Calgary housing 'resilient' despite low oil prices: Royal LePage CEO
Calgary’s housing market has fared fairly well despite record-low oil prices that have plagued the country’s energy sector in recent months, according to real estate firm Royal LePage.
“Calgary [has been] remarkably resilient in one way,” Phil Soper, the president and chief executive officer of Royal LePage told BNN Bloomberg in an interview Friday, noting prices are about 10 per cent off their 2014 peak.
In its latest home price survey released Friday, Royal LePage said all cities in Alberta that were studied for the report posted year-over-year home price increases, with the exception of Fort McMurray, which saw a 9.4 per cent decline in the fourth quarter of 2018.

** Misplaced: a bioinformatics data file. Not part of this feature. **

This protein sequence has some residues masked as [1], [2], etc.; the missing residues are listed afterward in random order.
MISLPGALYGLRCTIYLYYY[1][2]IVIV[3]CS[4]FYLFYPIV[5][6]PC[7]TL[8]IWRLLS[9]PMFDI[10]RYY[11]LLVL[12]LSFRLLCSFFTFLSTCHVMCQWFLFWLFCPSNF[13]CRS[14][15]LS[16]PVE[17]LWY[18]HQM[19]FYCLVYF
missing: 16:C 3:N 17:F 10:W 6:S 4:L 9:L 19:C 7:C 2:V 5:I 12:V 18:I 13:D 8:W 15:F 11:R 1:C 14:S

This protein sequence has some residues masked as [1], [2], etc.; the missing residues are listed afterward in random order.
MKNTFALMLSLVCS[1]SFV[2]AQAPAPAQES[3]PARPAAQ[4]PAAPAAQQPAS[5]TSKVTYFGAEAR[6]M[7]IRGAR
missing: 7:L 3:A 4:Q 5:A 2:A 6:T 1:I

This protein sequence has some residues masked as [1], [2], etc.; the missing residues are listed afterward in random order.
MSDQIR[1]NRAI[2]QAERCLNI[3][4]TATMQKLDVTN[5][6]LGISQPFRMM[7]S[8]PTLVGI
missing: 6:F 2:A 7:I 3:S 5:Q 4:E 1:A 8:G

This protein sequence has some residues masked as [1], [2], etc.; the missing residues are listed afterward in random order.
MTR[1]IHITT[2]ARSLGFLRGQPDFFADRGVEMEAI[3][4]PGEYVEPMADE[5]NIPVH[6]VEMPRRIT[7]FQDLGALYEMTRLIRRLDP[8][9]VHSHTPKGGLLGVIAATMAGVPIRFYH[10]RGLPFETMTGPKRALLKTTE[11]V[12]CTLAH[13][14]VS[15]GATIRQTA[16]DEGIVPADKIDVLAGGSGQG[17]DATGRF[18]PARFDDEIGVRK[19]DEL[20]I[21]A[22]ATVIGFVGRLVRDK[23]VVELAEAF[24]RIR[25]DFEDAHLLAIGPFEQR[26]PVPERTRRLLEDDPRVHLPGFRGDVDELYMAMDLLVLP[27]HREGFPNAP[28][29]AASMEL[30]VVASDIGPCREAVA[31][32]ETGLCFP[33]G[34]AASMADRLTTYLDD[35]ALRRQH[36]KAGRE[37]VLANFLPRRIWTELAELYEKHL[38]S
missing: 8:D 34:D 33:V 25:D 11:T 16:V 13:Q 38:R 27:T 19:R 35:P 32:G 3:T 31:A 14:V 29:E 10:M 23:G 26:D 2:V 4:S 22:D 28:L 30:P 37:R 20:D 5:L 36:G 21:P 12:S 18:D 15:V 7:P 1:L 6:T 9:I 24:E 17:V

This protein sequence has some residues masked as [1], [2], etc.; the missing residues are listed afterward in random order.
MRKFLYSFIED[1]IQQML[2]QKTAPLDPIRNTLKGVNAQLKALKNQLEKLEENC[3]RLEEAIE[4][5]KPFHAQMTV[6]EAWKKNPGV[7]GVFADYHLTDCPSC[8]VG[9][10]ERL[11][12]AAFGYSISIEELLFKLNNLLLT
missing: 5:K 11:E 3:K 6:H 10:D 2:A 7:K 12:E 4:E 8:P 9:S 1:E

The aggregate price of a home in Calgary rose 1.3 per cent to $484,462 in the fourth quarter of 2018 from 2017, the report said. Meanwhile, home prices in Edmonton rose 1.6 per cent to $385,550 in the same period.
Soper said he expects those markets to soften this year, forecasting prices will decline about two per cent in both cities.
“Two per cent is basically flat,” Soper said. “It’s not like we’re seeing a collapse of home prices.”
Soper added that he sees Ottawa surpassing Calgary as the country’s third-most expensive housing market in the country this year.
Royal LePage’s forecast comes following recent data from the City of Calgary that reavealed a steep decline in office values. It found a 32 per cent price drop in Calgary's downtown office building property assessment this year, which was linked to job losses in the oil patch.